28 April 2014

Shakers Can Have Descendants

Ancestry.com recently released a set of databases concentrating on Quakers. Their marketing materials included an ad indicating that there were millions of Americans who descend from Quakers. While I can't verify the "millions" statement (no one really can), I have no reason to doubt it. As marketing material goes it's not as "out there" as some statements one sees in advertisements.

At this point in my research, I don't have any Quaker ancestors. But the ad got me to thinking. I do have a relative (Lucinda [Sargent] Fairman) who was a Shaker. The only reason I connect the two denominations is because their names rhyme. And in a moment of silliness, I hoped that Ancestry.com wouldn't include a similar ad for a collection of Shaker materials:

It's a joke and if you're not seeing it then there is something you don't know about the Shakers.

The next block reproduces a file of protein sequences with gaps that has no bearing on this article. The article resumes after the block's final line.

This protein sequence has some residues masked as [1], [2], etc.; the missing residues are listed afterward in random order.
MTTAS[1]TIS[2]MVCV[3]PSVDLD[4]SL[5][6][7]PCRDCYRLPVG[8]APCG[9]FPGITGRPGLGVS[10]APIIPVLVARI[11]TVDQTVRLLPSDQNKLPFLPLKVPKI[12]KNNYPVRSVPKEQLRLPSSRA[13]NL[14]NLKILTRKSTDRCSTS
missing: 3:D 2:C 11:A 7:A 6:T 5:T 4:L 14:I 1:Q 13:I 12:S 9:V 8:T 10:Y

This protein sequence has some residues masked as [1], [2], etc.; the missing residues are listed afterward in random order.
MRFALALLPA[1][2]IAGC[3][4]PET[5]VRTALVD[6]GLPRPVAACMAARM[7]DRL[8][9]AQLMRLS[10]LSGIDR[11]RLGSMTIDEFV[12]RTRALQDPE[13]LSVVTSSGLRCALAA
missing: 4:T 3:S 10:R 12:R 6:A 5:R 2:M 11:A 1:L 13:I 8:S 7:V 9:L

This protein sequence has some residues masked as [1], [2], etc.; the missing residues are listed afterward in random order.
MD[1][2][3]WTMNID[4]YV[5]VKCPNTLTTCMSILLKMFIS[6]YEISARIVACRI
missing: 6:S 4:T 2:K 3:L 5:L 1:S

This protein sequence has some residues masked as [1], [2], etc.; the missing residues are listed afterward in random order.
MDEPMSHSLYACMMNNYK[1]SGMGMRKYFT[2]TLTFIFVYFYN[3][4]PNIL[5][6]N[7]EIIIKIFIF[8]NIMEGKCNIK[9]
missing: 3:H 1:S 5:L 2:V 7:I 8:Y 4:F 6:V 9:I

Shakers did not believe in reproducing, which is why they died out. It's difficult to keep a religion going when the adherents are not creating a new pool of potential members.

But there are individuals who have Shaker ancestors. My ancestor's sister was a Shaker and she has descendants. That's because she joined a Shaker community in New England after she and her husband had two children. The sister of my ancestor stayed in the Shaker community until her death. Her sons left upon reaching adulthood, married and had families of their own.

So Shakers can have descendants.

But probably not as many as Quakers.